3D Adjustments

Further to the information covered within the following sections, more-generalised least squares adjustment subjects will be found in the Network Adjustment - Least Squares topic.


3D Adjustments - Introduction

In addition to the 1D-Vertical and 2D-Horizontal least squares adjustment modes, there are two 3D adjustment modes as follows:

  1. 3D Terrestrial + GPS - Lat, Long & Ht - This mode allows the combination of any 1D or 2D terrestrial observations with any 3D spatial observations such as slope distances and GPS coordinate and baseline vector observations. Adjustment to network points is made in terms of local geographic/geodetic, or easting, northing and 'up' (ENU) coordinates, thus misclosures and parameter terms for GPS coordinate and baseline vector observations are determined by transformation from XYZ into ENU components for derivation of the coordinate parameter coefficients. This should be the 3D adjustment mode used for most typical survey requirements
  2. 3D Spatial/GPS - XYZ - This mode is for slope distances and GPS observations only, where the adjustment to network points is made directly in terms of XYZ Cartesian spatial coordinates, followed by transformation to the local job datum. If an adjustment is set for this mode and one or more partially-fixed points are specified as control, the mode will be forced back to 3D-Terrestrial mode because control points must be in latitude, longitude and height components when only partially fixed. If there are terrestrial observations set 'Active' when the 3D-Spatial mode is set, the terrestrial observations will be ignored and excluded from the adjustment.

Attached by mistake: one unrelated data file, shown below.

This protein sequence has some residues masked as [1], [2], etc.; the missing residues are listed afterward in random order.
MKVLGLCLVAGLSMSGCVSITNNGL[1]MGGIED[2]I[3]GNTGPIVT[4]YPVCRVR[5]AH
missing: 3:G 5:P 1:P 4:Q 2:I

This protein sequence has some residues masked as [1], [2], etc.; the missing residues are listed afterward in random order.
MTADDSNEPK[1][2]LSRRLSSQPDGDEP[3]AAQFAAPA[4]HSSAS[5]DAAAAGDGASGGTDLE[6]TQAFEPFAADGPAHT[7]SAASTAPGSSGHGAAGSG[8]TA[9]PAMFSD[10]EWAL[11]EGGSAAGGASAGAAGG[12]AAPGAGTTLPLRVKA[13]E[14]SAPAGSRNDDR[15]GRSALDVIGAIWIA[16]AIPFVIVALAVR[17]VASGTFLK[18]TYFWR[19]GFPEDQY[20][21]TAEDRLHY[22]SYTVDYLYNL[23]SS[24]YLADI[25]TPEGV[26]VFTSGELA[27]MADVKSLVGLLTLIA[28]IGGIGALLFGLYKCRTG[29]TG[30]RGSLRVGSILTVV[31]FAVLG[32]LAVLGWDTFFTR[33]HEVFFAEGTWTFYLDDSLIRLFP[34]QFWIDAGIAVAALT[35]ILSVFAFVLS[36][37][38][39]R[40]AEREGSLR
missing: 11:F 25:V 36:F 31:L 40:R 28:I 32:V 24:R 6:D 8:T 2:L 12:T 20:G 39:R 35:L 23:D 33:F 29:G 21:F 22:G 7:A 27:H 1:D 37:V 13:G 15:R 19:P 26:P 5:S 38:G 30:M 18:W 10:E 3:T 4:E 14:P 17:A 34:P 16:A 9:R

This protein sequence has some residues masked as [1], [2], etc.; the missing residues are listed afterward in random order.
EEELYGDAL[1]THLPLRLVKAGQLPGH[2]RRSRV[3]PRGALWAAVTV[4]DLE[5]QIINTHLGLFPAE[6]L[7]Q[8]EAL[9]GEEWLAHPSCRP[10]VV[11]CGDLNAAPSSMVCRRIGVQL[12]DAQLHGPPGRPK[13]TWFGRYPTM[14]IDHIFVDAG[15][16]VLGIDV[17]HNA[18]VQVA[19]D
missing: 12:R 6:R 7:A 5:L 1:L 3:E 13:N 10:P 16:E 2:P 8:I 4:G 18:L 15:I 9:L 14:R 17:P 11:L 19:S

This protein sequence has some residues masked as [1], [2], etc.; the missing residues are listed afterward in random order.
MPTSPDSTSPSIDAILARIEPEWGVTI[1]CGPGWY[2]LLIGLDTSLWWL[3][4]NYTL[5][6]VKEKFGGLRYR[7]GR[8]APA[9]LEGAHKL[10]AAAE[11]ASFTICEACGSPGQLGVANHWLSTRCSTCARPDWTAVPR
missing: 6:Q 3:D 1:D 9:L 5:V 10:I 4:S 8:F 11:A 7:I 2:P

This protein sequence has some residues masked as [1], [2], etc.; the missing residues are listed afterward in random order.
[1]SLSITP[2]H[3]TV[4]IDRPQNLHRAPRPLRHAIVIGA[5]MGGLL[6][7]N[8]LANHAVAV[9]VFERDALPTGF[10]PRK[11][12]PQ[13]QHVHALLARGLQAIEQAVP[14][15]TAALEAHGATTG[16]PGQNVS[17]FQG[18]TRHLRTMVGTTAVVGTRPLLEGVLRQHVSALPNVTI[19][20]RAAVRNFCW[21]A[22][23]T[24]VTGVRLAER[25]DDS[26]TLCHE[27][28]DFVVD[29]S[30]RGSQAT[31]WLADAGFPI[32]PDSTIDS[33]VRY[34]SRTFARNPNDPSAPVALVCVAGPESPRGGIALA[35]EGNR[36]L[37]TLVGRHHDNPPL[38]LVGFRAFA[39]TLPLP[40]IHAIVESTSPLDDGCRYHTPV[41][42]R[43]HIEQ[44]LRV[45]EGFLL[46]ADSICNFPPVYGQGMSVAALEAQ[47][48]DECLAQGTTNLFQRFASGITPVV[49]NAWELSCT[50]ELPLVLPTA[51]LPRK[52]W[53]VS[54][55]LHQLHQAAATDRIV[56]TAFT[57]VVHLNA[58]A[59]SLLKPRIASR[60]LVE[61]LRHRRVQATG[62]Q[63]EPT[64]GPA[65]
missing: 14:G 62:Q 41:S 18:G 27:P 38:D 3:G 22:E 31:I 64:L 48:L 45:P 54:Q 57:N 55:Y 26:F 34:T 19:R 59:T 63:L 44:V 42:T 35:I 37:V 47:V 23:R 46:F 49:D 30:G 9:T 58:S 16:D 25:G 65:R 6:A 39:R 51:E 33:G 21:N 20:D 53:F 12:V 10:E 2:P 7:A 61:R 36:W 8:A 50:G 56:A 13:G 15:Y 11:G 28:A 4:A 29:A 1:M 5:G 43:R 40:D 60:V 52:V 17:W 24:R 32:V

CAUTION - In 3D Spatial/GPS - XYZ mode the adjusted points' standard deviations and error ellipses are determined and reported in the Cartesian XYZ coordinate frame and may be misleading if casually applied to the adjusted points in the normal geodetic system

Thus adjustments to network points for GPS observations will be made in either cartesian XYZ or local geodetic space with these two modes, depending on the mode selected and the presence of fully- or partially-fixed control points.